Creating and Delivering Engaging Communications That Sell
2 Simple Tips to Help You Move from Strategy to Execution
Sometimes, there is a gap between strategy and execution. Just like in football. Sometimes, you have a great strategy to win, you build several opportunities, but in the end, you do not bring home the result. It goes without saying that a fantastic market-positioning strategy is pointless without good execution. So, how do we bridge the gap between the two to make sure that we bring our well-crafted marketing strategy to life?
We found the answer in a 2000-year-old quotation that is often attributed to Confucius: Tell them and they will forget, show them and they will remember, involve them and they will understand.
Tip 1: Work side-by-side with the creative agency throughout the process.
One of the best methods of ensuring that any execution truly reflects the strategy behind it is for the marketing team to work closely with the creative agency – every step of the way. The following exercises will help the creative agency to understand the target group and the marketing strategy:
1. Mood board and role play
Seen as an old-school practice by some, the customer target mood board can really help the creative agency understand who they need to talk to. By cutting pictures from magazines or simply using the Internet, participants build a profile in detail. This can truly help the brand team and the agency to align and fully understand the target group’s lifestyle, self-image, brand consumption patterns, and more importantly their passions, hopes, and fears (tension points). Sometime a picture really is worth a thousand words.
Add a role play activity to the process once the mood board has been completed. Ask 2–3 participants to enjoy a lifestyle conversation broadly related to your product category. They will think, feel, and act like the target group, thus helping the creative agency to get under the skin of the target customer segment you have selected. The mood board compilation and the accompanying role play really make a difference and can also be a useful tool inside the company to align marketing, sales, and other internal functions to focus their combined efforts to create and deliver customer value.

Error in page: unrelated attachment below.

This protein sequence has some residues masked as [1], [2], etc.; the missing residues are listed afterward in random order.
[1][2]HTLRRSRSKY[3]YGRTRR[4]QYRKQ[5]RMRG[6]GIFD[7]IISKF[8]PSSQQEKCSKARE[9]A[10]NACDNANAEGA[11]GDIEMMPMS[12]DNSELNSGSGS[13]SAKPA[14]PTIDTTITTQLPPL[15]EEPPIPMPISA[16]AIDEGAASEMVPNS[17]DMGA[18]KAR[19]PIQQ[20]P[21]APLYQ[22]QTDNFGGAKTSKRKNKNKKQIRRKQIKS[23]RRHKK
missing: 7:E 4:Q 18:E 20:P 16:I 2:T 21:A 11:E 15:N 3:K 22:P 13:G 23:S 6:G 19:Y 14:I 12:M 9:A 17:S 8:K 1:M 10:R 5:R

2. What the brand is, and what it is not
Sometimes, creatives go too far and can misinterpret the meaning of some of the key values of the brand. This exercise asks the creatives to list those key values that represent the brand, mirrored by their “extreme.” For example, Activia (the yogurt from Danone) should be interpreted as healthy but not as a medicine, as an energy boost but not as an energy drink, as an expert but not as a know-it-all. This exercise helps the creative agency to truly understand each value that is embodied by the brand.
Tip 2: Engage the sales team
Crucial to making a marketing campaign a success is involving the sales team. In the FMCG (Fast Moving Consumer Goods) industry, for instance, the sales department is also in charge of “activating” the points of sale with the right promotional material related to the current campaign. Indeed, it is not a secret that the impact of a marketing campaign is only maximized if it resonates inside the store as well as outside.
Here are a few tips to better engage the sales team:
1. Set the objectives together
Every marketing campaign should also be linked to customer objectives that align with specific sales objectives. Take the important step of translating sales numbers into specific actions you need the customer to take (trial, repeat, etc.) that produce the sales volume and profit numbers that are important to Sales and Marketing departments. Both departments should share and agree on these aligned numbers from the beginning. This process allows the sales team to feel a sense of ownership and commitment to overall objectives that are developed with the marketing team.
2. Speak the same language
Many times the language spoken by the marketing team can be different to that of the sales team. Thus, instead of making a distinction between “shoppers or customers,” for example, a human-centric approach allows everyone in the company to speak the same language. The objective should always be to create a strategy that aims to engage the customer through the different touch-points of the buying process.
3. From selling products to selling a brand experience
Involve the sales team in the brand positioning process. They need to be the first ones to believe in it because, in the end, a brand positioning strategy is about answering the question: “What are you really selling?” Pedigree for instance, moved from selling pet food, to selling a love of dogs, like the campaign link shows: